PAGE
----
like PETA and HSUS, which are basically just large institutions with little
governments in and of themselves?
I definitely think the
most important groups are groups like the Animal Liberation Front (ALF), but
I also think PETA and the Humane Society and larger, more bureaucratic
groups like that have definitely made a difference to relieve suffering.
They have celebrity members who care and who will get involved in different
campaigns they're promoting, which helps attract attention to the issue. So
I think that's important, but I don't think it's the ultimate answer. It is
only dealing with the symptoms of a greater problem, so it definitely
shouldn't end there.
There are people out there doing tons of work,
even going to jail for it. With the Animal Enterprise Terrorism Act passing
in 2006, consider just how insane it is that people who are defending lives
in nonviolent ways are going to jail for life! These situations are
absolutely absurd; nonviolent activists are being labeled as terrorists.
The point is, I hope people don't think that the extent of their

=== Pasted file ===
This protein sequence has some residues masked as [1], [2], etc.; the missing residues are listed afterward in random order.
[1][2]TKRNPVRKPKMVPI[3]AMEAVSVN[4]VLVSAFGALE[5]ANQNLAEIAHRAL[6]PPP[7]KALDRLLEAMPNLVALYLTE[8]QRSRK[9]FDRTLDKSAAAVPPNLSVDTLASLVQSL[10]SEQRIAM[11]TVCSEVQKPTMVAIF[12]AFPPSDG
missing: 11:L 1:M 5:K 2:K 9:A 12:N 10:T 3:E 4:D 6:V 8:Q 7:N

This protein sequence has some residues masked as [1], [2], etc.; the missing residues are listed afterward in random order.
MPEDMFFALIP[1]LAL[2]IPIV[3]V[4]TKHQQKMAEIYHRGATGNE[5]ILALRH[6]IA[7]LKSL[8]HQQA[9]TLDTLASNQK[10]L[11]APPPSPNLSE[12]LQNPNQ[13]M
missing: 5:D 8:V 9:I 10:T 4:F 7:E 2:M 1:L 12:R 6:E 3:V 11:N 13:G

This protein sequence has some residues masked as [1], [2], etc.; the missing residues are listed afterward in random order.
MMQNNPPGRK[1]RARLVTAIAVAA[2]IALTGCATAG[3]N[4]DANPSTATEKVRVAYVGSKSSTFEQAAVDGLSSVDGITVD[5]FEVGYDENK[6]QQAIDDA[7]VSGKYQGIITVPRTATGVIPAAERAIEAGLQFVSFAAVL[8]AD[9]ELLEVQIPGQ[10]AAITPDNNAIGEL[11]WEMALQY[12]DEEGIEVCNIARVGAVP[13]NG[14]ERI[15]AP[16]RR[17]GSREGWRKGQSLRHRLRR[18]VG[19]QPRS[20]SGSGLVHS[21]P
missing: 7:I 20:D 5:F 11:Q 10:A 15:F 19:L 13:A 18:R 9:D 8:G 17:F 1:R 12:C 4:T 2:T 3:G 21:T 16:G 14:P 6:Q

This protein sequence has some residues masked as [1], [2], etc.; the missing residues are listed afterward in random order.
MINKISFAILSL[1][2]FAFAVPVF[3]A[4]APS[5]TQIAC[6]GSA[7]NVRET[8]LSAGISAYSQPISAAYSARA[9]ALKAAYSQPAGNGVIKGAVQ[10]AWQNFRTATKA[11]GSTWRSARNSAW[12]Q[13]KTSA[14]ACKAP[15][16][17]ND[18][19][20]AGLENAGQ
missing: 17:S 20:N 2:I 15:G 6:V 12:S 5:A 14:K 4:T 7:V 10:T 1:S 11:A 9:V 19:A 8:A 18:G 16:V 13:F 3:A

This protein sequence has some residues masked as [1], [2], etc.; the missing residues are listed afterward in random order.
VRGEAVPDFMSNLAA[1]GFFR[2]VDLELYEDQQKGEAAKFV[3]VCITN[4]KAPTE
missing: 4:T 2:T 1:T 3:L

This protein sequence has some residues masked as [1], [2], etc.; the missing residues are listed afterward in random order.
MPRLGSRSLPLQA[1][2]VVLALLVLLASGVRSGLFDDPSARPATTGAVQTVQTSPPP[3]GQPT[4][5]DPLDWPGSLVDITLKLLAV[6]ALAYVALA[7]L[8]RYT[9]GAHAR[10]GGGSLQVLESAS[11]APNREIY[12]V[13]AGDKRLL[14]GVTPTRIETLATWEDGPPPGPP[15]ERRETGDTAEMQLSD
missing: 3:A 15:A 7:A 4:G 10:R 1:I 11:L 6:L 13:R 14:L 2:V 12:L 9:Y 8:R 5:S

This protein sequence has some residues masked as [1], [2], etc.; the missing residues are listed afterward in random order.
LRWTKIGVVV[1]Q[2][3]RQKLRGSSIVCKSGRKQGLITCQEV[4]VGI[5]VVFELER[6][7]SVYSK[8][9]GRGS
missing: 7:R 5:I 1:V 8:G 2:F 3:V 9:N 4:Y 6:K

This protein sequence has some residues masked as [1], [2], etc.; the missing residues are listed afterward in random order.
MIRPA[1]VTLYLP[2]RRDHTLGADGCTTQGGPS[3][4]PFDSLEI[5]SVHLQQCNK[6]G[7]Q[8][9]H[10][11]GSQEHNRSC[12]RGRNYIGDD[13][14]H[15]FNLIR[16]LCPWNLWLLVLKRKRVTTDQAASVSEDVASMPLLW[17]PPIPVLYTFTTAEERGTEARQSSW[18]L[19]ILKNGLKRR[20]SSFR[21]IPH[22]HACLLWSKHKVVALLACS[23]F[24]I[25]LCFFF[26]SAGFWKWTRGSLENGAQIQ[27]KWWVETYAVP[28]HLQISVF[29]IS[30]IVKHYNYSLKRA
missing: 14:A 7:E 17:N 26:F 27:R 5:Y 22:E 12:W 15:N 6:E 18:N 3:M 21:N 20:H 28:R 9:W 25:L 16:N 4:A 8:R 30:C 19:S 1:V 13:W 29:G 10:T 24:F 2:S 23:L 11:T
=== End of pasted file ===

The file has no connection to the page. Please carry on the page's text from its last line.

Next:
responsibility is to donate money to PETA to help lessen the suffering in
factories making fucking chicken nuggets for KFC.
about the ALF. Whether they deserve it or not, their reputation has become
one of violence; they are seen as a militant, violent organization. What
would you say to that? Do you agree with those type of tactics?
It's sad that we live in a culture that's so materialistic that people
view property damage as violence. Essentially, destroying the tools and
technology of death and suffering ' that's what's targeted ' is considered
violence! There's never been human causalities from the ALF.
Yeah, that would kind of go against the idea of respecting life.
Exactly. And that's one of the highest mandates: harm to any sentient
being, humans included, is just not part of the tactics of the ALF. And yet
damage to laboratories that kill and torture is still somehow seen as
violent. People aren't willing to look past [media hype] and get a clear
understanding of the ALF's actual goals.